Wise County government has communication issues – not among people, but among computers.
At a commissioners meeting June 10, Sheriff David Walker expressed frustration with Tyler Technologies and specifically, the company’s computer-aided dispatch (CAD) program used by his department.
He said CAD is not communicating as needed with Odyssey, the Tyler program used by deputies to enter their reports, and dispatchers are regularly forced to enter the same information multiple times because it doesn’t update as necessary.
“It’s not user-friendly for the guys, and it’s not pulling information together,” Walker said.
When dispatchers answer a 911 call, they should be able to enter information into CAD, the information should flow into Odyssey and be accessed by deputies in their vehicles as they respond to the call. The deputies should then be able to access and use that information when they enter their reports.
But it’s not working, said Walker.
“The system is sub-par,” he told commissioners. “We are at least triple entering stuff in dispatch, if not quadrupling. Then when (the deputies) are doing reports, we’re having to go get the rest of the information that didn’t flow over.”
Walker told commissioners that a normal 911 call should take a minute or minute-and-a-half, but it was taking at least that long just to enter a caller’s address.
He also expressed frustration that the company has not responded in a timely manner to maintenance issues.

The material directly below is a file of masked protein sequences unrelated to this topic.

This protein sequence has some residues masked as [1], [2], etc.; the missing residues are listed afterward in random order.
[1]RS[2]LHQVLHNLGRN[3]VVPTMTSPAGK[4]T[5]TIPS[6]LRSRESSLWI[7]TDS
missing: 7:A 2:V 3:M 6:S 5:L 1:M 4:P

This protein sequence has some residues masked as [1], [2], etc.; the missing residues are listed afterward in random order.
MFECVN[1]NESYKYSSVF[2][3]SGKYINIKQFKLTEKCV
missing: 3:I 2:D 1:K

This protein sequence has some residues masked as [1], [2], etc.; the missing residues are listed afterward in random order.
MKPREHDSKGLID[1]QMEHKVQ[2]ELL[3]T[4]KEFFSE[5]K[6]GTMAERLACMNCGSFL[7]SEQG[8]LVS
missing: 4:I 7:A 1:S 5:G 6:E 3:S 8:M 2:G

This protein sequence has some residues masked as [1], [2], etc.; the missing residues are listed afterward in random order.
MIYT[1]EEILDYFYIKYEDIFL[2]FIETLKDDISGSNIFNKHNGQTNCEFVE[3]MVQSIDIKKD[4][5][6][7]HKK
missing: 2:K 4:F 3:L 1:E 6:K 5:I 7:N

“If it’s after hours or on the weekend, you won’t hear from them ’til Monday,” he said.
The county pays $100,000 annually for maintenance of the programs at the Sheriff’s Office, and Tyler had recently notified the county those fees would increase by 7 percent.
County Judge Bill McElhaney said at the meeting that he would take action to deny payment of any increased fees.
“The first priority is to protest the 7 percent increase,” Walker told the Messenger last week, “and Susan [Gomez, the S.O.’s communications manager] is researching different CAD systems.”
He added that a Tyler representative admitted to Gomez that their programs weren’t designed for such a big department.
The county has spent $1.8 million since 2006 to install Tyler programs in various departments, including in the justice of the peace offices and the courts, allowing them to access criminal and dispatch records as needed.
“We don’t want to be the one that breaks up the county where they can’t see everything, but it’s not beneficial to our crew for it to take several hours to do a burglary report,” he said.
Walker said he would like a new CAD system that would communicate with the other Tyler programs, but he admitted that may not be a likely scenario.
“The goal was to eventually add Emergency Medical Services and the fire departments so they could receive information in their trucks from CAD, but it doesn’t seem possible at this point,” he said. “It’s not really working for our deputies, much less anyone else.”